When a game is described by the developers as containing “surly gelatinous characters, brutal mêlée fight sequences, and absurdly hazardous environments” with the action taking place in a fictional place known as Beef City, you know it’s going to be fun. This is Gang Beasts, and I’ve got some quick hit thoughts after playing a bit of the online beta.
I’m sure many of you have already played ARK: Survival Evolved the largely popular open world survival game with dinosaurs taming abilities. Well either way you’re in for a treat with ARK: Survival of the Fittest as it includes almost everything from the main game but in a much shorter more confined time frame. If there’s one thing that I don’t like about these new wave of survival games, it’s that it always seems to take forever to establish yourself on a server and get to the good part of the game where you’re defensible and not being picked on by every player you come across. ARK: SotF immediately blows that out the water with game tending to last between 45 minutes to 2 hours, yet still contain most of the good parts of these longer survival games.
If you have ever seen the film Battle Royale (or The Hunger Games) you will have a good idea of what to expect here. Every player essentially starts with nothing, but can craft weapons and armour and tame dinosaurs just like in the main ARK game. It’s then a battle between all the players on the server to take each other out until there is only one left (or one team left, depending on the game type). The video below should give you a better idea of what to expect.
ARK: Survival of the Fittest is free-to-play and has only just made it’s way to Early Access on Steam a few days ago so expect there to be plenty of updates and changes before the game is fully released.
I’m not going to jump into a lengthy analysis of what this trailer for the multiplayer action in Call of Duty: Advanced Warfare shows us, but I will say that when you hit the jump and watch the video, you will jump out of your skin with shock that it actually looks good. Jumping eh? Who would have thought… …
In an interesting turn of events, Square-Enix have today announced that Hitman: Blood Money is now free to play in a web browser using their Core Online service which is currently in beta. The catch, there always is one, is that you have to watch adverts to get free game time. Your first 10 minutes is free, then you have to view an ad to get another 10 minutes of game-time. The game runs in HD and full screen is available, the image above is from a game I just started using Chrome.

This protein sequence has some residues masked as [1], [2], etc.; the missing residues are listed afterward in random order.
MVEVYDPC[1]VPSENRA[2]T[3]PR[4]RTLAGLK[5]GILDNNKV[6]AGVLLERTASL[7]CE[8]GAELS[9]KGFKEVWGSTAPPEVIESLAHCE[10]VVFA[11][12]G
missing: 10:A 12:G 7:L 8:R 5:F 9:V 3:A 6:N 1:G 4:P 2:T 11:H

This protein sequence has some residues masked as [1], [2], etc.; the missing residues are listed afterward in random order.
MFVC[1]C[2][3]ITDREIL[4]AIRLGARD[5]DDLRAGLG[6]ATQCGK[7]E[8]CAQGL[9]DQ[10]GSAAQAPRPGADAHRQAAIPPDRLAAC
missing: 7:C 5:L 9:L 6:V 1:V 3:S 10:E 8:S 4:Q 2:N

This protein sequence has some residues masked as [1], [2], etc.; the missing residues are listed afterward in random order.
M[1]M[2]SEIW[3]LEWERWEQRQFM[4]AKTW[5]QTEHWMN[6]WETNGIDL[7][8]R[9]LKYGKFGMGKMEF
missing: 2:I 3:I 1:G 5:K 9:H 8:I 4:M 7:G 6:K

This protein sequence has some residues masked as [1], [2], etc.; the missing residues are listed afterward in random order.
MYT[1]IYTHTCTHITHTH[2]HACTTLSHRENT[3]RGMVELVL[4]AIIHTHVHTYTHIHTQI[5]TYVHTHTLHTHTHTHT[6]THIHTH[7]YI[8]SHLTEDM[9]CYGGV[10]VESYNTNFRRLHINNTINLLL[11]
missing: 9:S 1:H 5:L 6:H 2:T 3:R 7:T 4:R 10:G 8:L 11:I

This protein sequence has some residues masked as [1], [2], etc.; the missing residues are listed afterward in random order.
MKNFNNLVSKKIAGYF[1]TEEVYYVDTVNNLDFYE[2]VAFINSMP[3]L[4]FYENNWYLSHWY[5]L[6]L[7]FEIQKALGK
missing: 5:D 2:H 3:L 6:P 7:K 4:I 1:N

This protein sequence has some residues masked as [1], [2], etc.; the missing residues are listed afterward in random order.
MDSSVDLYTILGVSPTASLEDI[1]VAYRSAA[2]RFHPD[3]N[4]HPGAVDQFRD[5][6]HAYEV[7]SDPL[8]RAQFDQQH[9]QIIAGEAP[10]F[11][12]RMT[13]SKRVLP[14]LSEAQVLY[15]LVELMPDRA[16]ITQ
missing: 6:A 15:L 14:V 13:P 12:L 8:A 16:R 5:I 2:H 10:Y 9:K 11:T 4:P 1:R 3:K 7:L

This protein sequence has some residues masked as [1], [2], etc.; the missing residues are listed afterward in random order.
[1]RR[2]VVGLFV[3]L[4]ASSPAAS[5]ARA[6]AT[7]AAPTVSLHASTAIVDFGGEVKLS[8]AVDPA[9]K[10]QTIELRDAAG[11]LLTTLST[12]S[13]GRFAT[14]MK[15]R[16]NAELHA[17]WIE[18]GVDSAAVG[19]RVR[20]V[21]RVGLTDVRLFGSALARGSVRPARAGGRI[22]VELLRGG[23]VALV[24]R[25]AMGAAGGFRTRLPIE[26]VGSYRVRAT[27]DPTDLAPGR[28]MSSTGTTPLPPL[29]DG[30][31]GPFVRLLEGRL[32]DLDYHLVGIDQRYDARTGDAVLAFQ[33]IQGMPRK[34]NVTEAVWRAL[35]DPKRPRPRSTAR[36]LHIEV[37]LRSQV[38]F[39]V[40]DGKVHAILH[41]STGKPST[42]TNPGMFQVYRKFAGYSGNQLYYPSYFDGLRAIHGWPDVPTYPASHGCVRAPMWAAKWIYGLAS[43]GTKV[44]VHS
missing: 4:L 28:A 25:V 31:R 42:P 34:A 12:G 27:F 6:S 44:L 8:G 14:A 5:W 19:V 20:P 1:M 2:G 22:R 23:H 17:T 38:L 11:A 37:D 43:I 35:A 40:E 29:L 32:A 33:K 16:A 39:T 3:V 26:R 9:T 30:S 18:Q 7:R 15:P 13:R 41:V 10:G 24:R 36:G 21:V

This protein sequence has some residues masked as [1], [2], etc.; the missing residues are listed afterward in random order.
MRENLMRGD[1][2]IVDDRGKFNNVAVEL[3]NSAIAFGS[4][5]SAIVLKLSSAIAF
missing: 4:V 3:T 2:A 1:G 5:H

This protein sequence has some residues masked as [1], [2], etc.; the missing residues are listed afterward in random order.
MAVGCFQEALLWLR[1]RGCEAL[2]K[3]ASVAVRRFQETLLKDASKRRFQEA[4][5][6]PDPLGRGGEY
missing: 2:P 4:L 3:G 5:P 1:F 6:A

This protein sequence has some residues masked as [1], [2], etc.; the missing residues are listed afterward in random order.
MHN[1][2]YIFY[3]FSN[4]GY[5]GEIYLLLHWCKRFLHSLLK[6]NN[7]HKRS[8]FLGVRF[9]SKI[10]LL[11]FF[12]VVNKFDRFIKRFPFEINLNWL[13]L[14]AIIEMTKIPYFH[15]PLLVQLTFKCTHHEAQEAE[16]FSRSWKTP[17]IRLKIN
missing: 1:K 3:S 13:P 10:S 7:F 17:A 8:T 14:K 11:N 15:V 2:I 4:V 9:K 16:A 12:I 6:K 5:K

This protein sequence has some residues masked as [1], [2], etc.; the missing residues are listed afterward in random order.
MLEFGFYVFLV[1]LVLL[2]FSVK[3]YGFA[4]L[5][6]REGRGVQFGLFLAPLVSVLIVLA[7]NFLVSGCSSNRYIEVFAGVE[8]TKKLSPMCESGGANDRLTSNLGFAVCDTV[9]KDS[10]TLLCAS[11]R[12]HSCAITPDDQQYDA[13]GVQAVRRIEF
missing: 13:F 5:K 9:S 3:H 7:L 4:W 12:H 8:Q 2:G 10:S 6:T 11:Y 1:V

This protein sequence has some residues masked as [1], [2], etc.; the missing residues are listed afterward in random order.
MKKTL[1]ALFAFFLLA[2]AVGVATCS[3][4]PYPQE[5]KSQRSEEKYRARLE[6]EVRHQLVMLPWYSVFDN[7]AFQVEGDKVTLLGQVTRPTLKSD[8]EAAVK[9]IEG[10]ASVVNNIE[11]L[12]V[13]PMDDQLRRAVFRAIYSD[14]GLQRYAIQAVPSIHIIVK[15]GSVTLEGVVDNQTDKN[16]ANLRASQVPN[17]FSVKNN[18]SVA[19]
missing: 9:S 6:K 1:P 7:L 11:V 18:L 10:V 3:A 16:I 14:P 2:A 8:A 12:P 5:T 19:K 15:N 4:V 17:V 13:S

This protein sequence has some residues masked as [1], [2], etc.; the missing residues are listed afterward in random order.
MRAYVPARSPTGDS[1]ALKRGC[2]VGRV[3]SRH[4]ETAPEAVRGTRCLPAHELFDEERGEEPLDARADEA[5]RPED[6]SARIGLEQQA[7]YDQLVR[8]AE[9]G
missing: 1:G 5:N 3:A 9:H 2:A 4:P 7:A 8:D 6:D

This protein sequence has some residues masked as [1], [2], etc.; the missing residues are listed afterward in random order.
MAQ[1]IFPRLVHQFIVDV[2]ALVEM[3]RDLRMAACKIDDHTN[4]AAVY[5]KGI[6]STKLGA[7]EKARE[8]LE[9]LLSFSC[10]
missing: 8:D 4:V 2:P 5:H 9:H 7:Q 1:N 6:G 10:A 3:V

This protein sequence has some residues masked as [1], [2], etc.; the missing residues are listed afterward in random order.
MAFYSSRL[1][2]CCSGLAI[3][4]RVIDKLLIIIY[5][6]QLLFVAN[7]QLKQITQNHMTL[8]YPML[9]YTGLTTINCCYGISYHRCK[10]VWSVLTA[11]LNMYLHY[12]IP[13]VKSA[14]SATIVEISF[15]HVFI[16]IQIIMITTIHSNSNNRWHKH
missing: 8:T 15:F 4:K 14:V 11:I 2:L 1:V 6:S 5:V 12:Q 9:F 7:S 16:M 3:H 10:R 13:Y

After my first 10 minutes a message informed me that I would have to choose an ad to watch to get my next session, the choice didn’t appear and I was free to carry on playing. Bizarre, but to avoid the hassle I could unlock a level for $0.49 or buy the full game, ad free for $4.99. It is an interesting idea, and the game certainly played very smoothly, but I wonder how things would play out for a newer release and what image quality people would get for the latest titles from Square-Enix. Lara Croft: The Guardian of Light is coming soon to the service and Mini Ninjas is already on it. An interesting idea from the company, it is something I will be keeping an eye on.
The developers at Adventurine have decided, five days before it was scheduled to be released in Europe, to hold Darkfall Online back another month and instead release it on the 25th of February. In an attempt not to utterly fail at release day as so many MMORPGs do, the 22nd of January will instead be the release date of a free trial/beta. Not everyone will be allowed access on the first day, but apparently they will gradually increase the allowed number of people. This should hopefully allow for a relatively painless launch when the time comes. Due to the game’s relatively hardcore nature, its community is already close-knit and eagerly waiting to maul each other, so this can’t come as very pleasant news so few days before the promised release date.
I do hope they know how to take advantage of this: even juggernauts like Valve can fail to properly release a multiplayer game (remember the first week of L4D?), and MMORPGs have always been notoriously hard to open to the public.